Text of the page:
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Great Appreciations: Accounting for the Real Exchange Rate in Mexico, 1988-2002

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  • Felipe Meza

    ()
    (Centro de Investigacion Economica (CIE), Instituto Tecnologico Autonomo de Mexico (ITAM))

  • Carlos Urrutia

    ()
    (Centro de Investigacion Economica (CIE), Instituto Tecnologico Autonomo de Mexico (ITAM))

Abstract

Between 1988 and 2002, the real exchange rate in Mexico appreciated by 45%. We account for this movement in relative prices using a two sector, dynamic general equilibrium model of a small open economy with tradable an non-tradable goods. The model allows us to identify the effect of the differential in productivity growth across sectors (the Balassa-Samuelson effect) from other types of shocks affecting the allocation of resources (terms of trade, migration remittances and international reserves accumulation). We find that productivity growth in the tradable sector and a decline in the real interest rate faced by Mexico in the international markets account for 70% of the real exchange rate appreciation. Our model is also consistent with the reallocation of capital and labor from tradable to non-tradable sectors. None of our results support a significant role for terms of trade, migration remittances or international reserves accumulation.

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Bibliographic Info

Paper provided by Centro de Investigacion Economica, ITAM in its series Working Papers with number 0807.

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Length: 34 pages
Date of creation: Oct 2008
Date of revision:
Handle: RePEc:cie:wpaper:0807

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  1. Alan C. Stockman & Linda L. Tesar, 1990. "Tastes and Technology in a Two-Country Model of the Business Cycle: Explaining International Comovements," NBER Working Papers 3566, National Bureau of Economic Research, Inc.
  2. Asea, Patrick K & Mendoza, Enrique G, 1994. "The Balassa-Samuelson Model: A General-Equilibrium Appraisal," Review of International Economics, Wiley Blackwell, vol. 2(3), pages 244-67, October.
  3. Charles Engel, 1999. "Accounting for U.S. Real Exchange Rate Changes," Journal of Political Economy, University of Chicago Press, vol. 107(3), pages 507-538, June.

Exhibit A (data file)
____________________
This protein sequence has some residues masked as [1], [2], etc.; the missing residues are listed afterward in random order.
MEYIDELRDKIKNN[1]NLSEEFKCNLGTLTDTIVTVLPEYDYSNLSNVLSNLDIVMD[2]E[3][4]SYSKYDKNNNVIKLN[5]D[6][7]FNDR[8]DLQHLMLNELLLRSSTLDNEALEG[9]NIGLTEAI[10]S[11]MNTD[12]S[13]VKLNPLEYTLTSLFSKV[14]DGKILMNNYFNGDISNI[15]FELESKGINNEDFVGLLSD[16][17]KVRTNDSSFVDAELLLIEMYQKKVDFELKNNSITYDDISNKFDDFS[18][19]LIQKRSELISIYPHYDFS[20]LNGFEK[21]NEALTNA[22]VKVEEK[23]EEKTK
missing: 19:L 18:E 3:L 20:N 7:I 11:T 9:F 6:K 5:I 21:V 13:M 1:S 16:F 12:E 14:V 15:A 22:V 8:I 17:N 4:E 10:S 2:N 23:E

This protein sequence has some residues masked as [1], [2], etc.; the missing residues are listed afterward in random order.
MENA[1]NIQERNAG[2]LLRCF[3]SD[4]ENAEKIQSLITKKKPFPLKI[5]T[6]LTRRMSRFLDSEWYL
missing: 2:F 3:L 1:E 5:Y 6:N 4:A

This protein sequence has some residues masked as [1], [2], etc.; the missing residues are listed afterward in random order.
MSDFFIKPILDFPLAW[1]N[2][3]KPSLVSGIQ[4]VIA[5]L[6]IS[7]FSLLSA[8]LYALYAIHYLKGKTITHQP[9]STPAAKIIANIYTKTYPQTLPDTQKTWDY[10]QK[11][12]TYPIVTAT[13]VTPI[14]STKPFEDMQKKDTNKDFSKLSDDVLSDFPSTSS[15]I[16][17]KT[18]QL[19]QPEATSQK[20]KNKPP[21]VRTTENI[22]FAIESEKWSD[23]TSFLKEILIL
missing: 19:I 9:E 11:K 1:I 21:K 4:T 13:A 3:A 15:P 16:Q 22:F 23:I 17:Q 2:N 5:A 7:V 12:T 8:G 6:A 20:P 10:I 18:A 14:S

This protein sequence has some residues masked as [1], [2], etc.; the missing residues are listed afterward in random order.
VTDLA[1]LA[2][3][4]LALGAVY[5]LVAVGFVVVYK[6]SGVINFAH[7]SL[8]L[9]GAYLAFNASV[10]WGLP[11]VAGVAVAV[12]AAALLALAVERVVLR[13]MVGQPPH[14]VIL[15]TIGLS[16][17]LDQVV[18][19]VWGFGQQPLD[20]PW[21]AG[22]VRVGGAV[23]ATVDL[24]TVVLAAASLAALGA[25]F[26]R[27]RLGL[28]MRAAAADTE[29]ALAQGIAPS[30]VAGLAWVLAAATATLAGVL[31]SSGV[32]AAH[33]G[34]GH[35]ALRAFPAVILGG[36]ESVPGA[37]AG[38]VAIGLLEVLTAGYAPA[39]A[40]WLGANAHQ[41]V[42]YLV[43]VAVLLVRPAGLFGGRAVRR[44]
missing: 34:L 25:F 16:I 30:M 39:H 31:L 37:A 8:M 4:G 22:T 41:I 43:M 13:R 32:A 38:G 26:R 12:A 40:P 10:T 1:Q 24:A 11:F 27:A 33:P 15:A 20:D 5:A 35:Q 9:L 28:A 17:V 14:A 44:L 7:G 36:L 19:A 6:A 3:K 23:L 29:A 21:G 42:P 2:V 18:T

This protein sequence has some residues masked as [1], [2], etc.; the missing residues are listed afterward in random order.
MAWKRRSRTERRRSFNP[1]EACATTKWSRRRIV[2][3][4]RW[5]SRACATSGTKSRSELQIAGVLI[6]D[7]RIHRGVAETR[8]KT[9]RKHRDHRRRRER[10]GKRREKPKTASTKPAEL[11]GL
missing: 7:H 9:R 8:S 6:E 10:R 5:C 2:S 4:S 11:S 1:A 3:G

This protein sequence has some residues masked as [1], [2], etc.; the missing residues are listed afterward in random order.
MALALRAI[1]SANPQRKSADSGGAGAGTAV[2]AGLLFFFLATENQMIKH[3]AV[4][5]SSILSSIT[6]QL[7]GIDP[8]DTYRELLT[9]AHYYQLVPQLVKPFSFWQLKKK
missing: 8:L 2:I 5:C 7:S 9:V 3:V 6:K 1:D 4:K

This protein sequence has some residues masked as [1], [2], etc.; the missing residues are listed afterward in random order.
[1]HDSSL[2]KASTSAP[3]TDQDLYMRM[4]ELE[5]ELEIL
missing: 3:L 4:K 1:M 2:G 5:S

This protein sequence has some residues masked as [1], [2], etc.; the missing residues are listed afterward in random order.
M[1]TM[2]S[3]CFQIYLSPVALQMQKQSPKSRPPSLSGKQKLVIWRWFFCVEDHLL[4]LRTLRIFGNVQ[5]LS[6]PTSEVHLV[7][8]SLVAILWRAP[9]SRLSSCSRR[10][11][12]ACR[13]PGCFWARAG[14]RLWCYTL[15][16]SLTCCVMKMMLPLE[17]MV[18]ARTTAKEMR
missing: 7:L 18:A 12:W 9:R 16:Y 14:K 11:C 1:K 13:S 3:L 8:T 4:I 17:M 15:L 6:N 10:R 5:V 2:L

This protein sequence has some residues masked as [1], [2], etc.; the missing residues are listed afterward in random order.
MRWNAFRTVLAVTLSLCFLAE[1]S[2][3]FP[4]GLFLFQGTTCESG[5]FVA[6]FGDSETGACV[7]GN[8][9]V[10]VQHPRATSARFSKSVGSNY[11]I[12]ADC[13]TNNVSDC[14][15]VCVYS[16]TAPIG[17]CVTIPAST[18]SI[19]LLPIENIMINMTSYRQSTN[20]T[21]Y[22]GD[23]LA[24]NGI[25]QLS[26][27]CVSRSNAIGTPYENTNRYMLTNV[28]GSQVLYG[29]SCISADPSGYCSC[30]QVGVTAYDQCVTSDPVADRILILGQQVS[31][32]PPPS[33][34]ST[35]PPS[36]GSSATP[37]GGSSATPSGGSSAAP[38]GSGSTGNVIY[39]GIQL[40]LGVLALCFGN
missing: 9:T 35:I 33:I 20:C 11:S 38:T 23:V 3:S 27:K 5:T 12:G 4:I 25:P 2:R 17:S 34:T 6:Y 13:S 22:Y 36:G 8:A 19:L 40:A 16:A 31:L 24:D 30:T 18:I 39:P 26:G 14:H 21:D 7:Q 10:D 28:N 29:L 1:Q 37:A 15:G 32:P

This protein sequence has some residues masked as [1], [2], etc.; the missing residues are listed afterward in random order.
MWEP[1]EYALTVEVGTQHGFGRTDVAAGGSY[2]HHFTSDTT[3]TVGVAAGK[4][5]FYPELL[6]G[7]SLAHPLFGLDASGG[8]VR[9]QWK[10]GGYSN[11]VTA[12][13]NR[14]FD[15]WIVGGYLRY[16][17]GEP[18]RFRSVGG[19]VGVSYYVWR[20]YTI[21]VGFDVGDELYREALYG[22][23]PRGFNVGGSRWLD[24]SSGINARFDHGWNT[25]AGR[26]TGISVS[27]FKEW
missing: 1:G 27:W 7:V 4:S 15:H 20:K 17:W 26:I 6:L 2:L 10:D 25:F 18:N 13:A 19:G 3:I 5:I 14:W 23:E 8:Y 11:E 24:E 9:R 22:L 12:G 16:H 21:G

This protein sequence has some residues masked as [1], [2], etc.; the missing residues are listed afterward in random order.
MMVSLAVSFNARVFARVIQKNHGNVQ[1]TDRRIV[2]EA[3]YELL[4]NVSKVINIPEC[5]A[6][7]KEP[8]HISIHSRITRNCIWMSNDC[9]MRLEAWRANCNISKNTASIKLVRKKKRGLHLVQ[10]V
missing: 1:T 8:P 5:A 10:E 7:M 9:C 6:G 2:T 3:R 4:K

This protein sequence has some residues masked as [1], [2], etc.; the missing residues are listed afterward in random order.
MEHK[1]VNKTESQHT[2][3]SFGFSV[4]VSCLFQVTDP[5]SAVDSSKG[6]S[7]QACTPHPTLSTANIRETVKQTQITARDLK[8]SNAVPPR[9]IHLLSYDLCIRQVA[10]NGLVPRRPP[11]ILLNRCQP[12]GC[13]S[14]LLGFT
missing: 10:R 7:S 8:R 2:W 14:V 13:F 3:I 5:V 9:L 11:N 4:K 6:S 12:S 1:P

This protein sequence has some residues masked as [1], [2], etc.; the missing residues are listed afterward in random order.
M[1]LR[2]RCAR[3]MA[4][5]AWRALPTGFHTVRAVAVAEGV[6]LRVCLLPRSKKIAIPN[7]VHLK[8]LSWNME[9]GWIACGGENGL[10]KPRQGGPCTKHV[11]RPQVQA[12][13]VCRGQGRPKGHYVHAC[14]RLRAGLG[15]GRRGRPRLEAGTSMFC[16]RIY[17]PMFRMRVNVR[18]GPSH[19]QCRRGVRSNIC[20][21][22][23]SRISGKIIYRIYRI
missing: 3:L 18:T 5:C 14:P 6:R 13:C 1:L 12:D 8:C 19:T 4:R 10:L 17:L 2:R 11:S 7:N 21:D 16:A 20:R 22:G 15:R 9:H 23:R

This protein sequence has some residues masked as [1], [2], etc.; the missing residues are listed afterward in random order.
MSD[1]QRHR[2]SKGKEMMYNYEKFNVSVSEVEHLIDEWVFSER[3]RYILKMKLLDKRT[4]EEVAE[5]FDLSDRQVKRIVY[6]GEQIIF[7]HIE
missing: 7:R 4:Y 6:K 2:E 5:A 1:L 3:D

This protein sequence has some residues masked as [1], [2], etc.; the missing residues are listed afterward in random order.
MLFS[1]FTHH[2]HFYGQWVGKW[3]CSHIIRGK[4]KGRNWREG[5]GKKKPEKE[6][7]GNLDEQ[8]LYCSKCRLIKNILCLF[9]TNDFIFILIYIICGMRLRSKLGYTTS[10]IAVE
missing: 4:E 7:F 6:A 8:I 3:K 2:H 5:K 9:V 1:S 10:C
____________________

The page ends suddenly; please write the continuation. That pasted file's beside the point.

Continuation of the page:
4. Raphael Bergoeing & Patrick J. Kehoe & Timothy J. Kehoe & Raimundo Soto, 2002. "Decades lost and found: Mexico and Chile since 1980," Quarterly Review, Federal Reserve Bank of Minneapolis, issue Win, pages 3-30.
  5. Ngai, L. Rachel & Pissarides, Christopher A., 2005. "Structural Change in a Multi-Sector Model of Growth," IZA Discussion Papers 1800, Institute for the Study of Labor (IZA).
  6. Felipe Meza, 2008. "Financial Crisis, Fiscal Policy, and the 1995 GDP Contraction in Mexico," Journal of Money, Credit and Banking, Blackwell Publishing, vol. 40(6), pages 1239-1261, 09.
  7. Canzoneri, Matthew B. & Cumby, Robert E. & Diba, Behzad, 1999. "Relative labor productivity and the real exchange rate in the long run: evidence for a panel of OECD countries," Journal of International Economics, Elsevier, vol. 47(2), pages 245-266, April.
  8. Timothy J. Kehoe & Kim Ruhl, 2008. "Data Appendix to "Are Shocks to the Terms of Trade Shocks to Productivity?"," Technical Appendices 07-40, Review of Economic Dynamics.
  9. Kindleberger,, 2008. "Financial Crises," Cambridge Books, Cambridge University Press, number 9780521068710, April.
  10. Sangeeta Pratap & Carlos Urrutia, 2011. "Financial Frictions and Total Factor Productivity: Accounting for the Real Effects of Financial Crises," Working Papers 1104, Centro de Investigacion Economica, ITAM.
  11. Daron Acemoglu & Veronica Guerrieri, 2006. "Capital Deepening and Non-Balanced Economic Growth," 2006 Meeting Papers 207, Society for Economic Dynamics.
  12. Douglas Gollin, 2001. "Getting Income Shares Right," Department of Economics Working Papers 2001-11, Department of Economics, Williams College.
  13. Kehoe, Timothy J. & Ruhl, Kim J., 2009. "Sudden stops, sectoral reallocations, and the real exchange rate," Journal of Development Economics, Elsevier, vol. 89(2), pages 235-249, July.
  14. Caroline M. Betts & Timothy J. Kehoe, 2005. "U.S. Real Exchange Rate Fluctuations and Relative Price Fluctuations," IEPR Working Papers 05.16, Institute of Economic Policy Research (IEPR).
  15. Elias Brandt & Scott Dressler & Erwan Quintin, 2004. "The real impact of financial crises," Economic and Financial Policy Review, Federal Reserve Bank of Dallas, pages 1-15.
  16. Timothy J. Kehoe & Kim J. Ruhl, 2007. "Are shocks to the terms of trade shocks to productivity?," Staff Report 391, Federal Reserve Bank of Minneapolis.
  17. Meza Felipe & Quintin Erwan, 2007. "Factor Utilization and the Real Impact of Financial Crises," The B.E. Journal of Macroeconomics, De Gruyter, vol. 7(1), pages 1-41, September.
  18. Vivian Z. Yue & Enrique G. Mendoza, 2009. "A Solution to the Default Risk-Business Cycle Disconnect," 2009 Meeting Papers 76, Society for Economic Dynamics.
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